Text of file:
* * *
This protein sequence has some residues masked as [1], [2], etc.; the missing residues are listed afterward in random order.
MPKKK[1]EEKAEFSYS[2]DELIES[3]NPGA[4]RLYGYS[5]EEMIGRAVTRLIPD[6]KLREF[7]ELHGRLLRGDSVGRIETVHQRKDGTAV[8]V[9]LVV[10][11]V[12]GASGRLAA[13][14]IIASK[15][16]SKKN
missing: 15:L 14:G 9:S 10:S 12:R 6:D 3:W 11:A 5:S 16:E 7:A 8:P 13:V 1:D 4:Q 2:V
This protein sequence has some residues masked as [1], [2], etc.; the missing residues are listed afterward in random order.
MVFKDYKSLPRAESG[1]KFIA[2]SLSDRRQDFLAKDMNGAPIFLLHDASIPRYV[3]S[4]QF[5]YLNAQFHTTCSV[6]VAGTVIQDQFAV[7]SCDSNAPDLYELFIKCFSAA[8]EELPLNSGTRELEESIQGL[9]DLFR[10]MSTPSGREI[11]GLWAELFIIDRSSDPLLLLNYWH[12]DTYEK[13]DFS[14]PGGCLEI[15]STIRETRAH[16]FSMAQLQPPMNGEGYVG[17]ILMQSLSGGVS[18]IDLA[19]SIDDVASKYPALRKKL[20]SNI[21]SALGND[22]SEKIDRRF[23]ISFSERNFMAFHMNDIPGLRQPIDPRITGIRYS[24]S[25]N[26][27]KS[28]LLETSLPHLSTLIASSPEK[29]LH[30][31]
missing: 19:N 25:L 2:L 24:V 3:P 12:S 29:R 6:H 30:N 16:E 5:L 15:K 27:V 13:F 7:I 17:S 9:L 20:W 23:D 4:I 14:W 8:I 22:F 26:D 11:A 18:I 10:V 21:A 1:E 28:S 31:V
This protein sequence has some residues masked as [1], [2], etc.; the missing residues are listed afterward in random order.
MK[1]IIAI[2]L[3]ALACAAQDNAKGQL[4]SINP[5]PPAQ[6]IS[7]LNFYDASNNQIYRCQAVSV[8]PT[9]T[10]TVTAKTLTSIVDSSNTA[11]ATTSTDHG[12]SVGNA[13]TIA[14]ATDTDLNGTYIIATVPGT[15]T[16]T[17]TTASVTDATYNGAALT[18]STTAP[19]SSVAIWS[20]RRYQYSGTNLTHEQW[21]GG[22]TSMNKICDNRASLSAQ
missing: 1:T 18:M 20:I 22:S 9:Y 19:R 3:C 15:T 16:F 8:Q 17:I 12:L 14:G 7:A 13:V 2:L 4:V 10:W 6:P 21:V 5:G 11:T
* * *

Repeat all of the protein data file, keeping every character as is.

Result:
This protein sequence has some residues masked as [1], [2], etc.; the missing residues are listed afterward in random order.
MPKKK[1]EEKAEFSYS[2]DELIES[3]NPGA[4]RLYGYS[5]EEMIGRAVTRLIPD[6]KLREF[7]ELHGRLLRGDSVGRIETVHQRKDGTAV[8]V[9]LVV[10][11]V[12]GASGRLAA[13][14]IIASK[15][16]SKKN
missing: 15:L 14:G 9:S 10:S 12:R 6:D 3:W 11:A 5:S 16:E 7:A 8:P 13:V 1:D 4:Q 2:V
This protein sequence has some residues masked as [1], [2], etc.; the missing residues are listed afterward in random order.
MVFKDYKSLPRAESG[1]KFIA[2]SLSDRRQDFLAKDMNGAPIFLLHDASIPRYV[3]S[4]QF[5]YLNAQFHTTCSV[6]VAGTVIQDQFAV[7]SCDSNAPDLYELFIKCFSAA[8]EELPLNSGTRELEESIQGL[9]DLFR[10]MSTPSGREI[11]GLWAELFIIDRSSDPLLLLNYWH[12]DTYEK[13]DFS[14]PGGCLEI[15]STIRETRAH[16]FSMAQLQPPMNGEGYVG[17]ILMQSLSGGVS[18]IDLA[19]SIDDVASKYPALRKKL[20]SNI[21]SALGND[22]SEKIDRRF[23]ISFSERNFMAFHMNDIPGLRQPIDPRITGIRYS[24]S[25]N[26][27]KS[28]LLETSLPHLSTLIASSPEK[29]LH[30][31]
missing: 19:N 25:L 2:L 24:V 3:P 12:S 29:R 6:H 30:N 16:E 5:L 15:K 27:V 13:F 7:I 17:S 9:L 20:W 23:D 4:I 14:W 8:I 22:F 26:D 11:A 18:I 10:V 21:A 1:E 28:S 31:V
This protein sequence has some residues masked as [1], [2], etc.; the missing residues are listed afterward in random order.
MK[1]IIAI[2]L[3]ALACAAQDNAKGQL[4]SINP[5]PPAQ[6]IS[7]LNFYDASNNQIYRCQAVSV[8]PT[9]T[10]TVTAKTLTSIVDSSNTA[11]ATTSTDHG[12]SVGNA[13]TIA[14]ATDTDLNGTYIIATVPGT[15]T[16]T[17]TTASVTDATYNGAALT[18]STTAP[19]SSVAIWS[20]RRYQYSGTNLTHEQW[21]GG[22]TSMNKICDNRASLSAQ
missing: 1:T 18:M 20:I 22:S 9:Y 19:R 3:C 15:T 16:F 8:Q 17:I 12:L 14:G 7:A 13:V 2:L 4:V 10:W 6:P 21:V 5:G 11:T